SQL Server 7.0, SQL Server 2000, and SQL Server 2005 logging and data storage algorithms extend data reliability

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SQL Server 7.0, SQL Server 2000, and SQL Server 2005 restructure and redesign the logging and data algorithms from earlier Microsoft SQL Server releases to improve data reliability and integrity.

To learn more about the underlying concepts of the SQL Server 7.0 and SQL Server 2000 engines, see "ARIES (Algorithm for Recovery and Isolation Exploiting Semantics): A Transaction Recovery method Supporting Fine-Granularity Locking and Partial Rollbacks Using Write-Ahead Logging", of ACM Transactions on Database Systems. This document was written by Chunder Mohan.

This document addresses the SQL Server 7.0, SQL Server 2000, and SQL Server 2005 techniques to extend data reliability and integrity as related to failures.

It is recommended that you read the following articles in the Microsoft Knowledge Base for further clarification on caching and alternate failure mode discussions:
86903 Description of caching disk controllers in SQL Server
46091 Using hard disk controller caching with SQL Server
234656 Using disk drive caching with SQL Server


Before beginning the in-depth discussion, some of the terms as used throughout this article are defined in the following section.
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Battery-backed Separate and localized battery backup facility directly available and controlled by the caching mechanism to prevent data loss.
Note This is not an uninterruptible power supply (UPS). A UPS does not guarantee any write activities and can be disconnected from the caching device.
Cache Intermediary storage mechanism used to optimize physical I/O operations and improve performance.
Dirty Page Page containing data modifications that have yet to be flushed to stable storage. For more information pertaining to dirty page buffers, see the SQL Server Books Online documentation.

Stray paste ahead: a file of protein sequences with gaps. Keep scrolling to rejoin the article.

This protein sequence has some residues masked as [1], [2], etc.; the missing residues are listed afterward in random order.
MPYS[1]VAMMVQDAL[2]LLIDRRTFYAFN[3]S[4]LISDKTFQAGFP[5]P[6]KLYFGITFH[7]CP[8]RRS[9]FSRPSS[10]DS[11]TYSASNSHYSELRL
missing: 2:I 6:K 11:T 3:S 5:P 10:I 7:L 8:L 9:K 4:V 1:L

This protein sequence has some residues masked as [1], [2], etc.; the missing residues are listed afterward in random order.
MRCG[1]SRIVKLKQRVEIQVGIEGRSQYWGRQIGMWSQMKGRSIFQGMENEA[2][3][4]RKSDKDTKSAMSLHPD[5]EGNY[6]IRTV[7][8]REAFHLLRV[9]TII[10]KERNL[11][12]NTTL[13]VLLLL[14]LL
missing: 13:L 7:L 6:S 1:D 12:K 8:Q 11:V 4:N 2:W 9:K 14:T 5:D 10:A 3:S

Failure Anything that might cause an unexpected outage of the SQL Server process. Examples include: power outage, computer reset, memory errors, other hardware issues, bad sectors, drive outages, OS failures, and so forth.
Flush Forcing of a cache buffer to stable storage.
Latch Synchronization object used to protect physical consistency of a resource.
Nonvolatile storage Any medium that remains available across system failures.
Pinned page Page that remains in data cache and cannot be flushed to stable storage until all associated log records are secured in a stable storage location.
Stable storage Same as nonvolatile storage.
Volatile storage Any medium that will not remain intact across failures.
SQL Server 2005, SQL Server 2000, SQL Server 7.0, earlier versions of SQL Server, and many mainstream database products on the market today use the Write-Ahead Logging (WAL) protocol.

Write-Ahead Logging (WAL) protocol

The term protocol is an excellent way to describe WAL. It is a specific and defined set of implementation steps necessary to ensure data is stored and exchanged properly and can be recovered to a known state in the event of a failure. Just as a network contains a defined protocol to exchange data in a consistent and protected manner, so too does the WAL describe the protocol to protect data.

The ARIES document defines the WAL as:
The WAL protocol asserts that the log records representing changes to some data must already be in stable storage before the changed data is allowed to replace the previous version of the data in nonvolatile storage. That is, the system is not allowed to write an updated page to the nonvolatile storage version of the page until at least the undo portions of the log records which describe the updates to the page have been written to stable storage.
For more information about Write-Ahead Logging, see the SQL Server Books Online documentation.

SQL Server and the WAL

SQL Server 2005, SQL Server 2000, SQL Server 7.0, and earlier SQL Server releases use the WAL protocol. To ensure proper committal of a transaction, all log records associated with the transaction must be secured in stable storage.

To clarify this, consider the following specific example (for this example assume that there is no index and the page affected is page 150).
Now break the activity down into simplistic logging steps:
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StatementActions performed
BEGIN TRANSACTION Written to the log cache area but there is no need to flush to stable storage because the SQL Server has not made any physical changes.
INSERT INTO tblTest1. Data page 150 is retrieved into SQL Server data cache, if not already available.